• Randyd (unregistered)

    sounds like mythbusters would enjoy that facility. :)

  • Alex Papadimoulis (cs)

    Tomorrow's will be much shorter. Thoday's was a bit longer than I had hoped, but I think it worked well; I actually had to cut out a lot out of the material I had.

    I honestly wish I was able to share the true identity of Virtudyne. Seeing and reading all the press that this company made adds so much more ... perhaps when all the lawsuits and legal battles are over ...

  • VirtudyneEmployeeNumber423290123 (unregistered) in reply to Alex Papadimoulis
    Alex Papadimoulis:

    Tomorrow's will be much shorter. Thoday's was a bit longer than I had hoped, but I think it worked well; I actually had to cut out a lot out of the material I had.

    I honestly wish I was able to share the true identity of Virtudyne. Seeing and reading all the press that this company made adds so much more ... perhaps when all the lawsuits and legal battles are over ...

     Perhaps you can just email each of us and let us know... that way you're not publicly releasing it, just sharing it among a few close friends.
     

  • Ron (unregistered) in reply to Alex Papadimoulis
    Alex Papadimoulis:

    I honestly wish I was able to share the true identity of Virtudyne. Seeing and reading all the press that this company made adds so much more ... perhaps when all the lawsuits and legal battles are over ...

    Maybe just a few little hints?  :)

     

    Ron 

  • Curious (unregistered) in reply to Alex Papadimoulis

    As a hint: Is "Office Killer" real or was this anonymized too?

  • WIldpeaks (cs)

    Ahhh selling products that don't exist, we do that sometimes too :-)

  • Theologian (cs) in reply to VirtudyneEmployeeNumber423290123

    Yeah - 300,000 close friends.  ;)

  • bullseye (cs) in reply to Alex Papadimoulis

    Alex Papadimoulis:
    Tomorrow's will be much shorter. Thoday's was a bit longer than I had hoped, but I think it worked well; I actually had to cut out a lot out of the material I had...

    I guess I missed something... did someone complain about having to "read lots of words 'n stuff"?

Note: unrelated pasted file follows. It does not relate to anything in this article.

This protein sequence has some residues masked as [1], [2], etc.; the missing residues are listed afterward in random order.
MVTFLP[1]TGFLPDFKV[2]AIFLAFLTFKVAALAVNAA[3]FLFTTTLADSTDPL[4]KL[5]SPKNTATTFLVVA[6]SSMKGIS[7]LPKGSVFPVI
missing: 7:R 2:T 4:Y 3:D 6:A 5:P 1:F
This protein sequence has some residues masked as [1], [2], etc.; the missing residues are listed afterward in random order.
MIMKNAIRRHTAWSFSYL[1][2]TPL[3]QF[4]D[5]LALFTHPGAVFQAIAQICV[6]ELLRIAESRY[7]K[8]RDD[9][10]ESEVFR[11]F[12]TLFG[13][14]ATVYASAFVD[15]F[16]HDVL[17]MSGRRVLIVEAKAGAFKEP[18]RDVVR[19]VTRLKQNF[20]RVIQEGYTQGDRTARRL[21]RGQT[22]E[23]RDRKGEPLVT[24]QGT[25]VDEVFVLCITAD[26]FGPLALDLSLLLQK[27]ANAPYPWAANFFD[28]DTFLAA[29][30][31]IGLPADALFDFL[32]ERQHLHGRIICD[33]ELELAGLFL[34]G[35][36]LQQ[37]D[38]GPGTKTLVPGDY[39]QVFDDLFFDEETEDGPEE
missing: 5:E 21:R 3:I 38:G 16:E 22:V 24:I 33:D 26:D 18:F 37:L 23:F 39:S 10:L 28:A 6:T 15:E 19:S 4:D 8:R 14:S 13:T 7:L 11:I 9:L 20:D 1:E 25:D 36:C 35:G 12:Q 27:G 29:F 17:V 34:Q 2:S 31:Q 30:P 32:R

• Daniel Schlößer (unregistered)

    If I remember correctly, the fastest Pentium II you could buy was only 450 MHz and the first Pentium III had the same clock speed.

  • R.Flowers (cs) in reply to Alex Papadimoulis
    Alex Papadimoulis:

    Tomorrow's will be much shorter. Thoday's was a bit longer than I had hoped, but I think it worked well; I actually had to cut out a lot out of the material I had.

    I honestly wish I was able to share the true identity of Virtudyne. Seeing and reading all the press that this company made adds so much more ... perhaps when all the lawsuits and legal battles are over ...

     

    Of all the anonymous sources you've had, this one should be the easiest to figure out. Depending on the degree to which you have hidden the company's identity, there should be few likely suspects. Is 'The City' a real city, for example, or something like a casino? etc. 

  • andyl (unregistered) in reply to Alex Papadimoulis
    Alex Papadimoulis:

    Tomorrow's will be much shorter. Thoday's was a bit longer than I had hoped, but I think it worked well; I actually had to cut out a lot out of the material I had.

    I honestly wish I was able to share the true identity of Virtudyne. Seeing and reading all the press that this company made adds so much more ... perhaps when all the lawsuits and legal battles are over ...

    I actually like the longer articles, especially in cases like this one. 

    it's too bad legal battles are so slow, I'd really like to know the name of this company 

  • Charles Perreault (unregistered) in reply to Daniel Schlößer

    Anonymous:
    If I remember correctly, the fastest Pentium II you could buy was only 450 MHz and the first Pentium III had the same clock speed.


    You're absolutely right, although this is maybe more a typo since Pentium III did run at 600mhz.  I don't think the story teller cared about those small details.  And charity organization must be rich down there refusing a PIII 600 mhz, we got a whole lab of those running linux desktops /compilation stations/boinc cluster at my university, and we appreciate them very much.  Where I live we still have pII 233 lying around in libairies.

  • PumaCub (unregistered)

    I would absolutely love to work for this company... stupid people with money are easily manipulated.

    First I would claim I discovered some new way of storing data that would allow us to make a database (pick a number) times faster than Access. Then I'd tell some story about how a white van has been following me, "they're on to me" I'd say. I'll claim I'm in fear for my life, but hint that I could be convinced to stay for, I dunno, a half a mil bonus and a 2x pay raise. Lead them along the same way they do their clients client.

     

  • Not so sure about this (unregistered) in reply to Alex Papadimoulis

    I think the comments on this series have been some of the funniest since I've started reading this forum. Beats the heck out of CF/VB/whatever flame wars.

  • Volmarias (cs) in reply to Charles Perreault
    Anonymous:
    You're absolutely right, although this is maybe more a typo since Pentium III did run at 600mhz.  I don't think the story teller cared about those small details.  And charity organization must be rich down there refusing a PIII 600 mhz, we got a whole lab of those running linux desktops /compilation stations/boinc cluster at my university, and we appreciate them very much.  Where I live we still have pII 233 lying around in libairies.


    Those pII 233s probably have word processors and browsers on it.

    The story: